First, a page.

If you’re a casual trader or only deal with cryptos on a hobby-level, then you’ll be able to get by using some of the free services out there.
If, however, you’re a power-user who deals with thousands of transactions every year, then it’s best to invest in a proper service that syncronises all your accounts into one dashboard.
Finally, if you have your finger in many crypto pies, such as stablecoins and ICOs, then it’s best to seek guidance from a certified accountant who understands each of your asset categories.
We’ve reviewed the best bitcoin and crypto tax software, now we’re going to focus on the next step of the process: getting that data into Turbotax.
Before we get started, it’s important to have a general understanding of the regulations that apply to cryptocurrency. Let’s take a quick look at the way cryptocurrency is treated and taxed by the IRS. If you’re not in the U.S., Koinly has a great list of country-specific guides, covering Canada, the UK, Australia, and Denmark.
Cryptocurrencies such as Bitcoin and Ethereum are classified as property under federal law. This means that the same tax obligations apply to crypto as do to physical property such as real estate. The main implication of this is that most cryptocurrency transactions are subject to capital gains tax.
The following are considered taxable events:
The following are not considered taxable events:
Proceeds of crypto mining are generally treated as income and taxed as such.
When a taxable event occurs, capital gains or losses are calculated by subtracting the purchase price (also known as the cost-basis) from the selling price. For example, if you bought one Bitcoin for USD$5k in 2018 and sold it for USD$10k in 2020, you would realize a capital gain of $5k, or 100%.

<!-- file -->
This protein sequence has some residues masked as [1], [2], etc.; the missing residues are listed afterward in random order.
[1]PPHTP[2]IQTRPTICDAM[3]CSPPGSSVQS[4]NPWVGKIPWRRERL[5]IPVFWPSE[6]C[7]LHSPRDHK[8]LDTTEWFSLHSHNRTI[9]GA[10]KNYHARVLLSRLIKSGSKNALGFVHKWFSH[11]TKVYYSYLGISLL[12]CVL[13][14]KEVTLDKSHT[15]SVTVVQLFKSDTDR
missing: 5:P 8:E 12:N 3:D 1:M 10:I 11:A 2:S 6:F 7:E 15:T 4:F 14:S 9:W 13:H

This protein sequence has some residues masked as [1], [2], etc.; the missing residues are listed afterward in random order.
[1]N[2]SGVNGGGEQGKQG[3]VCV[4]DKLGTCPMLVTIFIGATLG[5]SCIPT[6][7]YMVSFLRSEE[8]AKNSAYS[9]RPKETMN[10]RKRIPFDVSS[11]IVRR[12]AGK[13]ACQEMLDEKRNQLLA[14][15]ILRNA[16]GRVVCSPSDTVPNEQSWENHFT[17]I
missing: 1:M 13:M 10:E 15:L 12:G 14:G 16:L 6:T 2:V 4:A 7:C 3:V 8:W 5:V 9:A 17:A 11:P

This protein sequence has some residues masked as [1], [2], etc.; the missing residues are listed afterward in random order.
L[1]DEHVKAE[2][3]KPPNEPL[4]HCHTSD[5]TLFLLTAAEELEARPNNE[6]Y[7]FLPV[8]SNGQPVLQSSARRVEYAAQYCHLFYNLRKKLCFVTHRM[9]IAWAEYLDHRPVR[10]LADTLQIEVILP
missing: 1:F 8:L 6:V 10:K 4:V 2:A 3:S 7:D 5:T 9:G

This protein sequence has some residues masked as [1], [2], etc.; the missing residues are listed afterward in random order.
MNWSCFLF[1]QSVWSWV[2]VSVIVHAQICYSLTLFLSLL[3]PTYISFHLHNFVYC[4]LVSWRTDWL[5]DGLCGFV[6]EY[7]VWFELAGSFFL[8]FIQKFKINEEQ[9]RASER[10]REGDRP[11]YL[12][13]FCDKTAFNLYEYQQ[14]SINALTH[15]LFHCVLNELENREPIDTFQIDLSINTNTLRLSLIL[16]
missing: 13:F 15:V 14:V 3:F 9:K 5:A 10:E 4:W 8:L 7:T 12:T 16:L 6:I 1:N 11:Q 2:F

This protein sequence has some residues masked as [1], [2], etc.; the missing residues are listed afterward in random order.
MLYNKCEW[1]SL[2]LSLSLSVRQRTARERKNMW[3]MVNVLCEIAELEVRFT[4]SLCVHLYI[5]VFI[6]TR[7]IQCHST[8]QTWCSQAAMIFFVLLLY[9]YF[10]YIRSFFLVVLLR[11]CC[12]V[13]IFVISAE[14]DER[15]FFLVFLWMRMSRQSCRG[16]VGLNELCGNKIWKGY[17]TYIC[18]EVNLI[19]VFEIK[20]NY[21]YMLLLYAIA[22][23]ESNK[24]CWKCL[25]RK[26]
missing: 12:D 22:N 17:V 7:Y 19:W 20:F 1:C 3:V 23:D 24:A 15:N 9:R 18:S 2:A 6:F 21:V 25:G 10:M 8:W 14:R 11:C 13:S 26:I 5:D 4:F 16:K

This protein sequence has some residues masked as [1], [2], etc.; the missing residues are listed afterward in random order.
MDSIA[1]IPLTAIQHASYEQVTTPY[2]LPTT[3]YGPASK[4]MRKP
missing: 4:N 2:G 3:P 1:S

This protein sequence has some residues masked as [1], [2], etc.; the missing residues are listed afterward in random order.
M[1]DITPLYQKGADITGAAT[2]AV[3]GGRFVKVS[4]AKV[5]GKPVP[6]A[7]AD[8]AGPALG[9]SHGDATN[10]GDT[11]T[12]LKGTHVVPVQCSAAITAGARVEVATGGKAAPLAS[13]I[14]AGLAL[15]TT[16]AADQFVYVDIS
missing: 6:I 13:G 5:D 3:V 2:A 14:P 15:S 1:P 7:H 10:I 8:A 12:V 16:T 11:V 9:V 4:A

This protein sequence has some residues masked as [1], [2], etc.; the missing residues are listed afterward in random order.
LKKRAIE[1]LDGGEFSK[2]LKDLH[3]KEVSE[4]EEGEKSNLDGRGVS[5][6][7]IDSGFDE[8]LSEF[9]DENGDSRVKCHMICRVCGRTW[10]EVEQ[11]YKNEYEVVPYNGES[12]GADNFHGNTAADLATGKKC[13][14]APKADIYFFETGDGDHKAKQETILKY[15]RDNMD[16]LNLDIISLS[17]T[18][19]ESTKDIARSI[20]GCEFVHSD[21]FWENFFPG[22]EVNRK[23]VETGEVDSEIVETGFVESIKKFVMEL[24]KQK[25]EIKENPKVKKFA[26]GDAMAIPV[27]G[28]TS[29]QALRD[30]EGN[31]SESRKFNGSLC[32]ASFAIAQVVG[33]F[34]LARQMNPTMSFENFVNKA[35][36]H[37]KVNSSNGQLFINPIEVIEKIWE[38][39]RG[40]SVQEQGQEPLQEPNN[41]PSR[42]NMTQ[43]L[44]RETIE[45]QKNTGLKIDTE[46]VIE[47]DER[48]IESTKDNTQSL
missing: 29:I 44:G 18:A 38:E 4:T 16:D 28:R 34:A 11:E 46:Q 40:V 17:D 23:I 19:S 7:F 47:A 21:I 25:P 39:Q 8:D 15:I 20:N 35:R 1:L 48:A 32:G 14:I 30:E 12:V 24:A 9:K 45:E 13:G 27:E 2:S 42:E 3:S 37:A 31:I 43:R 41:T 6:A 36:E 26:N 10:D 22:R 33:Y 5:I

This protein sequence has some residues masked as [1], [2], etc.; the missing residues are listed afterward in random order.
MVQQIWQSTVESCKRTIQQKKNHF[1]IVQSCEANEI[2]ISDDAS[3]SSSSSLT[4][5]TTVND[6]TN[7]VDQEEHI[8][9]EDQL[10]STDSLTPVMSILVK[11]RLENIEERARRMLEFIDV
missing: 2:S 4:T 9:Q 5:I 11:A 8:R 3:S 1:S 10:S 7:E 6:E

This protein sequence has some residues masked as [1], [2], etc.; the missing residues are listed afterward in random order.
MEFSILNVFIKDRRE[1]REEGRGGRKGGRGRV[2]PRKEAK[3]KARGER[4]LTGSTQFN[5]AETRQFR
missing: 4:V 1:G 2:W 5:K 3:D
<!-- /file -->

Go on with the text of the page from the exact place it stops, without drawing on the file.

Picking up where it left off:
This capital gain would be subject to taxation at the long-term capital gains tax rate, as you held it for more than one year. This rate varies between 0% and 20%, depending on your taxable income and filing status.
Capital gains realized less than one year after purchase are added to your income and taxed at the applicable rate.
To accurately calculate the capital gains tax due on every transaction, you would need to have records of the purchase price of Asset A in USD, the conversion rate of Asset A to Asset B, the value of Asset B at the time of exchange in USD, and the amount of Asset B purchased.
These data are logged by your exchange, but sifting through them manually is a painstaking task. Let’s take a look at how to do it using crypto tax software.
Crypto tax software integrates with your exchange’s API to fetch and compile a list of all your transactions.
Exchanges such as Binance also allow you to manually export your trade history.
Once you have imported your trade history, the crypto tax software will compile this and give you a rundown of total capital gains or losses.
You can now export your data. IRS Form 8949 (Sales and Other Dispositions of Capital Assets) is the most common way to do this, and it’s always a good idea to keep a copy for your own records. You can also export directly to TurboTax’s proprietary online format.
Filing your cryptocurrency capital gains/losses with TurboTax is simple. For this tutorial, we’ll be using the online platform.
To file investment gains and/or losses, you’ll need TurboTax Premier or Self-Employed.
When filling out your financial picture, be sure to select I sold or traded cryptocurreny.
Once you have begun your return and filled out the initial prompts, navigate to the Cryptocurrency tab by choosing Federal > Wages & Income > Cryptocurrency
Here, you can link the third-party service you used to prepare your trade history, or choose to enter information manually.
Upload the .csv file that you prepared earlier.